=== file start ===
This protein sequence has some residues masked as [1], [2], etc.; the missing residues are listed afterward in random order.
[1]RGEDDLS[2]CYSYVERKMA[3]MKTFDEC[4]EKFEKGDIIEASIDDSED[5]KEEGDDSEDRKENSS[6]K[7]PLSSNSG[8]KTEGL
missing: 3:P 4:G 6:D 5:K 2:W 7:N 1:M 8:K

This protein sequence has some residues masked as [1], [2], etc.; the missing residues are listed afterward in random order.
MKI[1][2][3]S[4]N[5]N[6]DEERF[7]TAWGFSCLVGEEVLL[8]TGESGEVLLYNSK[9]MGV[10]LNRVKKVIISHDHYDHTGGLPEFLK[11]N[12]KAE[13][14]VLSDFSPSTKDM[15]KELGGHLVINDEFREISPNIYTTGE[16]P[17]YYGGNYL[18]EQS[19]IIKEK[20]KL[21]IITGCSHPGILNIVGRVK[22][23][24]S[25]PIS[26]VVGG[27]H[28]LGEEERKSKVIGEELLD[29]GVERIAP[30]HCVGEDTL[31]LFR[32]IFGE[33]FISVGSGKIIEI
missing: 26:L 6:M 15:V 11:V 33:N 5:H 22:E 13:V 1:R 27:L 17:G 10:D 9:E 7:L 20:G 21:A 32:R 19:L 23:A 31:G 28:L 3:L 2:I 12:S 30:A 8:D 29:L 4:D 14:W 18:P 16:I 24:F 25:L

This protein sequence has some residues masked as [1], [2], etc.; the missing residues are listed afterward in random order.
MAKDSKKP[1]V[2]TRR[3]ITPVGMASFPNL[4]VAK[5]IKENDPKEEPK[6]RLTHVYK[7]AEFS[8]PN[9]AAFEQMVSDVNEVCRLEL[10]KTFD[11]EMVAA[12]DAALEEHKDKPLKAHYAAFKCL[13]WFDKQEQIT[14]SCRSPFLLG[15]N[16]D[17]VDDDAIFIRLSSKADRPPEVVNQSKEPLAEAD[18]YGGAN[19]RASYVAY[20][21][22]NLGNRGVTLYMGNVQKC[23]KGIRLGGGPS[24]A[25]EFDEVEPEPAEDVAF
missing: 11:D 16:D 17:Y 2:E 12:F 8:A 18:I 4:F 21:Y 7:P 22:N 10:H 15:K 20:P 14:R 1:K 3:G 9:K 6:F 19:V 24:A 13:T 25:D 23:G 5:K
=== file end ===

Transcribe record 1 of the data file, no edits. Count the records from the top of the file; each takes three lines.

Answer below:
This protein sequence has some residues masked as [1], [2], etc.; the missing residues are listed afterward in random order.
[1]RGEDDLS[2]CYSYVERKMA[3]MKTFDEC[4]EKFEKGDIIEASIDDSED[5]KEEGDDSEDRKENSS[6]K[7]PLSSNSG[8]KTEGL
missing: 3:P 4:G 6:D 5:K 2:W 7:N 1:M 8:K